Garden in a bucket

basil and pepper sharing a five gallon bucket
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For the last two years, I have been gardening in five-gallon buckets. A team of Extension colleagues from the Horticulture and Nutrition programs are teaching area residents who do not have access to garden space how to grow and their own herbs and veggies. The ‘Garden in a Bucket’ outreach has already reached hundreds of people in McLean, Livingston, and Woodford counties.

Like some of our bucket gardeners, I had no access to garden space for several years, but a strong desire to grow. This was a far cry from my childhood experiences where my grandparents had rows and rows of tomatoes, peppers, onions, green beans and squash. But because of my desire to grow my own vegetables and herbs, I started growing everything in containers.

In my endeavors, I learned certain vegetables like eggplant, pepper, carrot, radish, beet, greens and many herbs were easy to grow in a small amount of soil. Tomatoes, potatoes and squash grow large and their growth potential and ability to produce was stunted in the containers. The first time I grew eggplant in a container, I got more than 20 fruits in a growing season. This was a harvest worth watering throughout the growing season.

In the ‘Garden in the Bucket’ program, we grow a mixture of carrots, peppers, thyme, basil, and kale. All produced ample harvest. This year, I am experimenting with eggplant, Swiss chard, spinach, and green beans, as well as smaller 2.5 gallon buckets—a five gallon bucket full of soil is not fun to move around. Even though we are coming close to the start of fall, you can still grow vegetables and herbs in a bucket this year!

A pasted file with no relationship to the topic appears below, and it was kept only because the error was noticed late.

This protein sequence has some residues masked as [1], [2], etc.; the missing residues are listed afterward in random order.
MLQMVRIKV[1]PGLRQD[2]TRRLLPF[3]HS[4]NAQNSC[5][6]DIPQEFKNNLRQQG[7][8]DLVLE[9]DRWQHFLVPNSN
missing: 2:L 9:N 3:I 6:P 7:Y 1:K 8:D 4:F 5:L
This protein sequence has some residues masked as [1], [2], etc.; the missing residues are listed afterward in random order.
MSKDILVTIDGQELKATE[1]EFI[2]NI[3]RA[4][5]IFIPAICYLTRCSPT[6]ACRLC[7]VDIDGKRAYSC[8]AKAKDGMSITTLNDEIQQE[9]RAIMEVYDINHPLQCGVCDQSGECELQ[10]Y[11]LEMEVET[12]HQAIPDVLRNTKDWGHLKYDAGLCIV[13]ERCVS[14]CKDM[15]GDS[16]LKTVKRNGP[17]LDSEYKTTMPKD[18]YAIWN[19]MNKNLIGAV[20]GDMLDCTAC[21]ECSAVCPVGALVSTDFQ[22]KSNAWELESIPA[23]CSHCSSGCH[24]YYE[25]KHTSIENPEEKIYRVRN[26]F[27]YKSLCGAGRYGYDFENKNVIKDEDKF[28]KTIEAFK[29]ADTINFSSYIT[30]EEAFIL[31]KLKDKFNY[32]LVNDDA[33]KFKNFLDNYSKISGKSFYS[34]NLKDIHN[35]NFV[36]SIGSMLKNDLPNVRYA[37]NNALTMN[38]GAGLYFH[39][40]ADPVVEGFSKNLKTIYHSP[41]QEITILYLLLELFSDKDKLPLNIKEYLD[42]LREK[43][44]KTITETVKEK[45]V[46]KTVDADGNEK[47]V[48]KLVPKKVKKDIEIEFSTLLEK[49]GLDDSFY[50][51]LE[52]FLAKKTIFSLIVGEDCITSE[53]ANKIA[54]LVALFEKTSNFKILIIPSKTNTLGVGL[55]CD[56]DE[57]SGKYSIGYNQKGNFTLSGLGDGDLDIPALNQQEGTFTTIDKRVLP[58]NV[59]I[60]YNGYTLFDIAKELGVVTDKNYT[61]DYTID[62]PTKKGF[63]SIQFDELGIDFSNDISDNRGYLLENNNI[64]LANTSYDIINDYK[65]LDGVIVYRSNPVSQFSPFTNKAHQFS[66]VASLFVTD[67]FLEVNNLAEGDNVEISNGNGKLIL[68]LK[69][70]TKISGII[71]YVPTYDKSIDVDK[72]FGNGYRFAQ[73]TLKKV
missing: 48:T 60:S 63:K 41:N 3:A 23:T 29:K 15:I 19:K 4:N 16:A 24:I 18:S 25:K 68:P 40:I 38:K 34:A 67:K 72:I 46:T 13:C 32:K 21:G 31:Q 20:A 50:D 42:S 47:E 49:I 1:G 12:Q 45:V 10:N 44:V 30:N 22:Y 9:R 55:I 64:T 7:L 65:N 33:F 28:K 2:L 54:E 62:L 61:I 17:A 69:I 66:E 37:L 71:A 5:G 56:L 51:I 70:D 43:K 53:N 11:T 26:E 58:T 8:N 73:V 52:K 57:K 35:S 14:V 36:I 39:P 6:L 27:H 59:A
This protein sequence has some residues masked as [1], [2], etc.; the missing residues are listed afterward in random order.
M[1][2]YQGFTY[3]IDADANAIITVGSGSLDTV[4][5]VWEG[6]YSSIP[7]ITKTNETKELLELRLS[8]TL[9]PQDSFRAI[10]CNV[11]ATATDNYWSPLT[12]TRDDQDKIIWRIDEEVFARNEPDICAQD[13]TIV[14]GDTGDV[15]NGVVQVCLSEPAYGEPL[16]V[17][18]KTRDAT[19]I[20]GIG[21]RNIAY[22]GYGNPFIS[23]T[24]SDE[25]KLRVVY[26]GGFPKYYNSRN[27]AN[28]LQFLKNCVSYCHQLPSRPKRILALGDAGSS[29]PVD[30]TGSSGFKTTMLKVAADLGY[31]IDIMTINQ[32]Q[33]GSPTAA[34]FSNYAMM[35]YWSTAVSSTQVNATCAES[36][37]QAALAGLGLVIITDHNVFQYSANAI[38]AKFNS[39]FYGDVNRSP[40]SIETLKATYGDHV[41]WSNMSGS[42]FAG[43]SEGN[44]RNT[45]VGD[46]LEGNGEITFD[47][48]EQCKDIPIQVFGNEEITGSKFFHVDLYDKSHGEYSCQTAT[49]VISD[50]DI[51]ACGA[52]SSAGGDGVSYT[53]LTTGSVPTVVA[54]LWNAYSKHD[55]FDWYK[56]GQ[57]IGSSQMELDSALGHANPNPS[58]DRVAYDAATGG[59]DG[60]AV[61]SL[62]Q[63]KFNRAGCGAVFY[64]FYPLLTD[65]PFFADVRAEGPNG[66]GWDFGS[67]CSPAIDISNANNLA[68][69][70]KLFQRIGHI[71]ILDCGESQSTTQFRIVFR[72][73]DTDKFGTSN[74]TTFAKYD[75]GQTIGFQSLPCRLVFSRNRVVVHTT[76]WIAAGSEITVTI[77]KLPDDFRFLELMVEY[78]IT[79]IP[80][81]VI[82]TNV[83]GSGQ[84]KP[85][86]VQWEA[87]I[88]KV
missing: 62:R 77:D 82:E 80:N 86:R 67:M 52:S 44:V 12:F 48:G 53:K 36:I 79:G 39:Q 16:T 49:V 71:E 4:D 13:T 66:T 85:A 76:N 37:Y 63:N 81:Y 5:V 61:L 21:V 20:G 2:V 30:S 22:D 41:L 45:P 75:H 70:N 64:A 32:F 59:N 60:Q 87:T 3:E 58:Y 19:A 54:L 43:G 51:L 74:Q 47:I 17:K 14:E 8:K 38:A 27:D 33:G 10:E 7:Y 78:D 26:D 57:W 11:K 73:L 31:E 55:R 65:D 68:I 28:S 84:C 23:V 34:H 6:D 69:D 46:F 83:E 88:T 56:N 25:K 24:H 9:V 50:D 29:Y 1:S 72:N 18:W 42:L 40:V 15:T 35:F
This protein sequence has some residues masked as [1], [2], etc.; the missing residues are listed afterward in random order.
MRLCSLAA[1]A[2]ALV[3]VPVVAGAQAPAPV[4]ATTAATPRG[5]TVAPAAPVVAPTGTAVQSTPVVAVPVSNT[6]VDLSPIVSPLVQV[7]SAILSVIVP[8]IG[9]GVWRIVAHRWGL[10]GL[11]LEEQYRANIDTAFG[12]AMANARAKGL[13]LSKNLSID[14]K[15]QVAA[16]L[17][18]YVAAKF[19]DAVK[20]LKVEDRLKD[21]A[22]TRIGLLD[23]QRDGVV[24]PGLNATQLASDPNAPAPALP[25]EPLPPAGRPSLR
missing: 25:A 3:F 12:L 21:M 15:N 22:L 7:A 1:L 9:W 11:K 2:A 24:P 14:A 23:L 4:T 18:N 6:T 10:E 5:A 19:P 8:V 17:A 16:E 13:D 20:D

Simple, affordable buckets can be found in the paint section of your local hardware store. For proper drainage, we drilled holes in the bottom of the buckets and put a mix of top soil and potting soil in the bucket. We added a scoop of slow release fertilizer and planted our transplants or buried our seeds.

You need to sprinkle seeds with water every day to ensure germination. Until roots begin to grow abundantly, you do not have to water heavily, but as soon as the bucket fills out, you need to water until it drains from the holes at the bottom of the bucket.

Start seeds of greens like spinach, lettuce, beets, Swiss chard and arugula. Grow root crops like radish and carrots and herb like cilantro and parsley. These vegetable and herb selections taste best when grown in cooler weather!